Yesterday was the first of 3 races I signed up to do this year. It was the 33rd running of the AFC Half Marathon here in San Diego; it was my second time to do it. My first time was in 1999, and my time was *almost* 3:05. My goal was to not only beat that time and set a PR (personal record) but to also come in under 3 hours. I realize that doing a half marathon, which is 13.1 miles, in under 3 hours is easily achievable to a lot of people. I have lots of friends who run that distance anywhere from the 1.5 hour range to 2.5 hours. However, as I have talked about before, I am slow. My pace is slow, I take walking breaks when I need it, and I am totally ok with that (although I secretly love to be faster).
I was very excited and nervous about this race. I've been training since January, and felt ready. My dad and step-mother flew out to race with me (my step-mother did the half marathon, and my dad did the adjunctive 5K). They were picking me up at 4:45 in the morning, so I set my alarm for 4:15 and went to bed very early. However, my anxiety was so high that I tossed and turned most of the night, getting little sleep. I was up way before my alarm. I got dressed, triple checked that I had my gear (iPod, sunglasses, hat, Gatorade, and of course my race bib and timing chip). I ate a Clif Bar, was picked up, and we headed down to Balboa Park where we were instructed to park; shuttles would take all the half marathoners to the start of the race at Cabrillo National Monument in Point Loma.
When we finally arrived in Point Loma, it was still pretty dark. Thousands of racers milled around with a lot of pre-race excitement buzzing around. We quickly got in line for the porta-potty...although there were lots of them, each stall had a line with at least a dozen people. Ironically enough, we got in line directly in back of A's physical therapist, who was also running! And while we were in line another friend of mine saw me and came over for a hug. It was her first half marathon, and it was good to see her to wish her luck. Finally it was my turn for the potty and I went. Afterwards, I searched for and found my friend who is training me for the half marathons and the triathlons. I had a few more friends running that I would have loved to have run into, but seeing how there were over 8000 runners, seeing 3 was actually pretty good!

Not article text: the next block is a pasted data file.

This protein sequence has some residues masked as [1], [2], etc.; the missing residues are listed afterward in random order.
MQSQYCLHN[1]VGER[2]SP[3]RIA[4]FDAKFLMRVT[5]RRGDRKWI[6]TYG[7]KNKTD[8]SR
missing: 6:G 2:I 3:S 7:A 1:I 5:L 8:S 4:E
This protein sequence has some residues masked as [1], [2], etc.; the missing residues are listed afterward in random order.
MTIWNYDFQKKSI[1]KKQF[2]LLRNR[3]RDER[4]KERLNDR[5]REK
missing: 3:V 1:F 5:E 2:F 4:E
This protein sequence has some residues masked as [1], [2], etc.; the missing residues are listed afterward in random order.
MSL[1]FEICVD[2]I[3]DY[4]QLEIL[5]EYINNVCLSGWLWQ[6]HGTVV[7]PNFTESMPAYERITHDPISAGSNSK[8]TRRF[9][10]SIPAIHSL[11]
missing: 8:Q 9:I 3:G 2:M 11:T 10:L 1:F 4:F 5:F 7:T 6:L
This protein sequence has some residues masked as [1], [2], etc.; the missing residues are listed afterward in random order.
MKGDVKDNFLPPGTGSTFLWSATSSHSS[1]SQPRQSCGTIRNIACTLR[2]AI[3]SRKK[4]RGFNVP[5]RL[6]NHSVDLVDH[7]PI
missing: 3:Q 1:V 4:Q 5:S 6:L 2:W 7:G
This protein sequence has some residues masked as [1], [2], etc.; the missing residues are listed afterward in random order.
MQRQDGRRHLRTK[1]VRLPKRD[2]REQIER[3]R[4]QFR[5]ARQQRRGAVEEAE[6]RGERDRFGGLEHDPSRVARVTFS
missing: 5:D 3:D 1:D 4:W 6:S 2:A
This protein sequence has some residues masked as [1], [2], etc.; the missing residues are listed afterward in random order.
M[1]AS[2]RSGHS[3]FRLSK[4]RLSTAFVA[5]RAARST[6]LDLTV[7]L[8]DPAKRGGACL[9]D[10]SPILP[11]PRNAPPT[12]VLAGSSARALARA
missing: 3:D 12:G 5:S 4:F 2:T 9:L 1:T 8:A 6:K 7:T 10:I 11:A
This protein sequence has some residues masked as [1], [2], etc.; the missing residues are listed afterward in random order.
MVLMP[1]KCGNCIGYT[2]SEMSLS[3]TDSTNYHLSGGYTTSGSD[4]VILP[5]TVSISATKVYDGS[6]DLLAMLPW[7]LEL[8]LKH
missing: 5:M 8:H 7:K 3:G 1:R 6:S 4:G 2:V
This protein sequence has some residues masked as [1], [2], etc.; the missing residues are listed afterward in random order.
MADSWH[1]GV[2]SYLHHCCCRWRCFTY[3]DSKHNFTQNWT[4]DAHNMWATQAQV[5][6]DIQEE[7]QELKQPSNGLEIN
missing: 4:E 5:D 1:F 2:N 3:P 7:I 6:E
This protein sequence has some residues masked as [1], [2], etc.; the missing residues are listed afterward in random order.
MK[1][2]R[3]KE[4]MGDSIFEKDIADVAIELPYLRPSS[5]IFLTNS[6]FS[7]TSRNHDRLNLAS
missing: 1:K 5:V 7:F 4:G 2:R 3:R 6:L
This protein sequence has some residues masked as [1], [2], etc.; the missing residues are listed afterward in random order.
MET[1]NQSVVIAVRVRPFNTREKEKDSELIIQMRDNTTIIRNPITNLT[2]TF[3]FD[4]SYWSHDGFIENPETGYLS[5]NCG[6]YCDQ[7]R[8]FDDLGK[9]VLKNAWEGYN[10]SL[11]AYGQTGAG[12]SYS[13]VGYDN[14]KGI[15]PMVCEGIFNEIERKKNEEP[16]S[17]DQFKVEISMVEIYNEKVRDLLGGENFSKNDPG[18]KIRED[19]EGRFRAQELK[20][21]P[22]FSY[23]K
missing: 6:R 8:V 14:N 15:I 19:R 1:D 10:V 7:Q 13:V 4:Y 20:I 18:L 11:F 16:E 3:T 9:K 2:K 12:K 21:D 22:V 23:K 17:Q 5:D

Finally the race started. We started toward the back of the pack, and walked our way toward the starting line. Once I hit the start line, I started running. My step-mother and I had agreed to start together but to run our own race at our own pace. She quickly was ahead of me (a rock star!) and I turned on my iPod to listen to tunes. Adam Lambert kicked me off on a good pace. The weather was perfect; a marine layer covered the sun during the entire race, and with the combination of the bay breeze blowing, I stayed cool during my entire run.
The first several miles were wonderful. The excitement of the runners was palpable, and I soon settled into my pace. The residents of Point Loma are amazing; several families were seated on lawn chairs cheering on the runners. I loved that! After a slight incline in the beginning, the road began a nice downhill for several miles. I ran pretty much non-stop (save for one quick walk break to drink some of the Gatorade I had with me) for the first 6 miles of so.
Some of you might be wondering why I brought Gatorade with me. Yes, water was provided in many aid stations on the course, and they also offered another sports drink. But I subscribe to the theory not to do anything new on race day. When I do long runs, I always bring Gatorade, not water with me. And although they did offer another sports drink, I was unfamiliar with it and I didn't want to take a chance with it not agreeing with my tummy. So, I brought one bottle of Gatorade in my running belt, and drank this to hydrate (supplemented with water from the aid stations when I needed it).